Every day this year, I will be examining the first pages of random comics. As it’s now December, I will be examining the LAST pages of random comics, so watch out for SPOILERS! Today’s page is from Hulk/Wolverine: Six Hours #2, which was published by Marvel and is cover dated March 2003. Enjoy!
The indicia for this comic lists it as Incredible Hulk Vol. 1, No. 49, March 2003. None of that makes a lick of sense.
This four-issue mini-series is pretty good, as Bruce Jones does what he seems to do well – tell short, punchy stories that don’t stretch out over several years until resolving really poorly. So it’s like his first couple of arcs on The Incredible Hulk rather than the clusterfuck it later became! Meanwhile, Scott Kolins draws this, Lee Loughridge colors it, and Dave Sharpe letters it. I like to think that Loughridge’s presence on Marvel books when he’s so synonymous with DC books is another example of the great and slightly weird Bill Jemas era at Marvel, which is when this book came out. Feel free to disagree with me!
Jones has a pretty easy set-up: A couple of drug dealers are trying to … well, deal drugs, and they happen to take a hostage in the form of a bored teenager who just happened to get bit by a coral snake and has only a few hours – six, to be exact – to live. Meanwhile, Logan happens to be roaming the same woods, because it’s Canada and Canada, as we know, is so small that you’re always running across people you know, like when Logan happens to run across Bruce Banner, who knows the kid is dying and is trying to find him. Plus there’s a weird bad guy who Logan knows. BECAUSE LOGAN KNOWS EVERYONE IN THE MARVEL UNIVERSE!
At the end of this issue, the woman taking care of the teenager has drugged one of the drug dealers (KARMA, BITCHES!) and because he happened to be driving the RV in which they were traveling, they drove right off the road. This is the aftermath of their crash, as Jones makes sure to focus in on the bad guy’s watch – since the book is on the clock, there’s a lot of focusing on watches in the comic. Kolins designs the page well – because of the plume of smoke rising from the wreckage, horizontal panels just wouldn’t work as well, so we get nice vertical ones, getting smaller as the page moves on so that the watch in the final panel is more prominent. The smoke leads us from the left edge downward and to the right, which takes us to Panel 2, where we see the wreckage. Kolins again angles the page so that Whitie – the drugged bad dude – is closer to the right edge of the panel than the woman or the wreck. Kolins places the woman in the upper left of Panel 3, so that we can see it’s her and not the poisoned teenager, and he places the watch on the right side of the panel, half-obscured by the border. That leads to Panel 4, where we see the cracked watch and the time, 4.36 p.m. The kid will be dead at 6 p.m., so we don’t have much time! Kolins also draws a more prominent snowflake in the upper left of the panel (as well as showing the temperature on the watch), so in case we weren’t sure what those blue blobs in the first three panels were (especially because there’s absolutely no clouds in the sky), we’re supposed to realize that the situation is about to get a lot worse, because it’s starting to snow.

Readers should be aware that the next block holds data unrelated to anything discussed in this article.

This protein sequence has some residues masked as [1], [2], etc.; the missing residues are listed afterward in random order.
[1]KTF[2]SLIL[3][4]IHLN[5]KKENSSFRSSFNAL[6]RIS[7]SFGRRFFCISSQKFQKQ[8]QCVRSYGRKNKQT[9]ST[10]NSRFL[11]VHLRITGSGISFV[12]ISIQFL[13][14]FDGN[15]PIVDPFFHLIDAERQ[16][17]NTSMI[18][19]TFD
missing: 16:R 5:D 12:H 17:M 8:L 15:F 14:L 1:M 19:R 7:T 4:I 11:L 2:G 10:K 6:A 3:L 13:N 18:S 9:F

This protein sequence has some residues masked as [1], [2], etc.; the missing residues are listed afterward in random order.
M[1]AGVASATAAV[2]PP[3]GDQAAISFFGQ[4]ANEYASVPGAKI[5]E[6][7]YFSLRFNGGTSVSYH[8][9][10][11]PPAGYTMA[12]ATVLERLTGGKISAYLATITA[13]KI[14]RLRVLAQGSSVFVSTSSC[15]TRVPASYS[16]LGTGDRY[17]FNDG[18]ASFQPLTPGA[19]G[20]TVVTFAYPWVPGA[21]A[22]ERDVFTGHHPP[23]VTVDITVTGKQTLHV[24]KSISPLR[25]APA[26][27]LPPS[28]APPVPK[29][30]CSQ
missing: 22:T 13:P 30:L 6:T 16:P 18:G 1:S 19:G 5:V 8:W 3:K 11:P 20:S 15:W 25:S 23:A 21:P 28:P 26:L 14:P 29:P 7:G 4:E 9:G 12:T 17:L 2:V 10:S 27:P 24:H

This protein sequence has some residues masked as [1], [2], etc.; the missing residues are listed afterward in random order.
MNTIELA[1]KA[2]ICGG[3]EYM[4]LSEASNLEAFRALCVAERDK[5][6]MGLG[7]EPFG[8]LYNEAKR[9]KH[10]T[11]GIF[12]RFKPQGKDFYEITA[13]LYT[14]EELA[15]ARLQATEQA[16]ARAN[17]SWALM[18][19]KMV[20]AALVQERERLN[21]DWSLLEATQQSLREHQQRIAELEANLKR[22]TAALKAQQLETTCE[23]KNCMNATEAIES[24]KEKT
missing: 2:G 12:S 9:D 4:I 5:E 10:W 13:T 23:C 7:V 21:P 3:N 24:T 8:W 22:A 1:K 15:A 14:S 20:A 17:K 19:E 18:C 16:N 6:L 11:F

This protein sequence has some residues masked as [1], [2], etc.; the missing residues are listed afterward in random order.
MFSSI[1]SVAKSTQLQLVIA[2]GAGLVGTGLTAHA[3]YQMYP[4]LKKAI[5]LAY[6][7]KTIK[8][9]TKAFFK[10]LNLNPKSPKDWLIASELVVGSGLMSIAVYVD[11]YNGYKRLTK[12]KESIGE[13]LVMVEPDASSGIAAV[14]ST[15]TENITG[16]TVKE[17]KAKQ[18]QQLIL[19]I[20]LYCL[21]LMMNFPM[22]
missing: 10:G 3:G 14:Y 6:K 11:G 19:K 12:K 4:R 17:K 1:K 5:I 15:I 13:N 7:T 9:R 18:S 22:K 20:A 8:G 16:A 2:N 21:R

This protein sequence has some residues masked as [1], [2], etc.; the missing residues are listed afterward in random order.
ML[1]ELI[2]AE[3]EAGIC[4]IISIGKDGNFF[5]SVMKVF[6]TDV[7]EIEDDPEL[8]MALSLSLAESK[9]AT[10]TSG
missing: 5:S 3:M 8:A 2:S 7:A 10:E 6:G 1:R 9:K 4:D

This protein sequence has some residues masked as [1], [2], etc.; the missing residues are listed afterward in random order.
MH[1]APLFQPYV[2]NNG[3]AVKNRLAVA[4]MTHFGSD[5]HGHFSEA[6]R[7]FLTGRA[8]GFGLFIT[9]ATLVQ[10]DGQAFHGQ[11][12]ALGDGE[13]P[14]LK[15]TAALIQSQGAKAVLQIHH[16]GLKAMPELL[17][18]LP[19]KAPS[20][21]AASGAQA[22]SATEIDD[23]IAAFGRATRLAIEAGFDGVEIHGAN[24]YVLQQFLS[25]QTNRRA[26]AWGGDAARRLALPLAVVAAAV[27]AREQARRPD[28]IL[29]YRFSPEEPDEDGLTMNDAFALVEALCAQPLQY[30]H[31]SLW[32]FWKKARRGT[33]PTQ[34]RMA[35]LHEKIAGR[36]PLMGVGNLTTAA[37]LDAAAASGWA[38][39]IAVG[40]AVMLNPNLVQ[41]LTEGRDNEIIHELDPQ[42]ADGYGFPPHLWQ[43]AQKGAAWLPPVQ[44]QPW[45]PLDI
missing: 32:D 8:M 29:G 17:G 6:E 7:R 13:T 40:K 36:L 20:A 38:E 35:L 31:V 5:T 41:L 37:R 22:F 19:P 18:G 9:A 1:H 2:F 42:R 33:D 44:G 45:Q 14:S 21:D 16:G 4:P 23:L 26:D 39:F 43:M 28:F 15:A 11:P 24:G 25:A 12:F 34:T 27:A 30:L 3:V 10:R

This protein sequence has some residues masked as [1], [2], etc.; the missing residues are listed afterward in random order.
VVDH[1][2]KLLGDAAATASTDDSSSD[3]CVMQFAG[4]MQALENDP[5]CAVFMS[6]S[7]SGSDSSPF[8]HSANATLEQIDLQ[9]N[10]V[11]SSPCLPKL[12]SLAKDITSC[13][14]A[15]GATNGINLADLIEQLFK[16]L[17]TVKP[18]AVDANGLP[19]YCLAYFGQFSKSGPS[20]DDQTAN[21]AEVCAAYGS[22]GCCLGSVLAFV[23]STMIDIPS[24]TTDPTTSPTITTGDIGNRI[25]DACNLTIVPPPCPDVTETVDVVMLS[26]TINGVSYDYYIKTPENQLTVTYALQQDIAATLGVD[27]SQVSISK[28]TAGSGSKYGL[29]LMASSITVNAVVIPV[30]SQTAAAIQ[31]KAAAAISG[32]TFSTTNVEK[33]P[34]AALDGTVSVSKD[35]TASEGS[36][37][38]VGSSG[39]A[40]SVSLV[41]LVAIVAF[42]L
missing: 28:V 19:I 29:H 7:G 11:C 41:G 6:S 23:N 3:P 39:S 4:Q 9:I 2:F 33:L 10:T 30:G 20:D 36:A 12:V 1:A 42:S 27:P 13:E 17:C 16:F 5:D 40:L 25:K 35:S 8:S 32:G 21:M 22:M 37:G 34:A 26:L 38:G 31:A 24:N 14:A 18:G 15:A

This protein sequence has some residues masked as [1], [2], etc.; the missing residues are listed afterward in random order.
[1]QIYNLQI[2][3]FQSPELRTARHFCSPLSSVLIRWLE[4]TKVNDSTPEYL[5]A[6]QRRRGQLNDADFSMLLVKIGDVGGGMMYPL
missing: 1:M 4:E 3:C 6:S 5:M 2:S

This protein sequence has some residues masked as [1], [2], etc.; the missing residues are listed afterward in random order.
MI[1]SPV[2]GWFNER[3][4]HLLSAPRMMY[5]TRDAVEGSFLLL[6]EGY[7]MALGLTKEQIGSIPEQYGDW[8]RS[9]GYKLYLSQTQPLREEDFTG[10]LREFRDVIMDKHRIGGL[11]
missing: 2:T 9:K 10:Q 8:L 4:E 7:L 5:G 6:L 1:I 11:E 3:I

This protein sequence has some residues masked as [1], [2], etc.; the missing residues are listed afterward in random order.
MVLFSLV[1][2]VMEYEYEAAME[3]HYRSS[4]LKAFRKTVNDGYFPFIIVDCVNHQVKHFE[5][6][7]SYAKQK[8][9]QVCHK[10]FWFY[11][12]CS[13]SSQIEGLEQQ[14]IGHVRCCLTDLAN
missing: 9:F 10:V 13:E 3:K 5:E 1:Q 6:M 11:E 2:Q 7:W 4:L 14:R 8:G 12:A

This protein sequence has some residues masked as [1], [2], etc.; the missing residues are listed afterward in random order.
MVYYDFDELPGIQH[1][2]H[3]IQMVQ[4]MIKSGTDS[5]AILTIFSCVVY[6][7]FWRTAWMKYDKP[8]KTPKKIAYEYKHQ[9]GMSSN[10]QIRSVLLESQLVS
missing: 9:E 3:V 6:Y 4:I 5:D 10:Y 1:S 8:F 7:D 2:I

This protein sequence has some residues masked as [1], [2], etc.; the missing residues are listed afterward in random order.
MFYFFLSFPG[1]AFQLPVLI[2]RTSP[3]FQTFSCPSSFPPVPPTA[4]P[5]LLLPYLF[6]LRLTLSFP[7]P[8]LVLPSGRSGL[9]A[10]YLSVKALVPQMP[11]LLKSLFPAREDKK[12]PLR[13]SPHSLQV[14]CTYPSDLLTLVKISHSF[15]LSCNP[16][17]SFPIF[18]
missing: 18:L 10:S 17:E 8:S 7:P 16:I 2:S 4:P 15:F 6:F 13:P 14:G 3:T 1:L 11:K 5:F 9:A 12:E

As simple as the page layout is, Kolins does a nice job with it to get quite a bit of information across without using words, which is always a nice thing in a visual medium like comics. Jones could have written something on this page, but the fact that he doesn’t makes it a bit more elegant and powerful. Good call, Mr. Jones!
Next: This is one of those comics that not a lot of people have read, but anyone who does falls instantly in love with it. So why don’t more people read it? That’s a mighty fine question. Find more tremendous comics in the archives!
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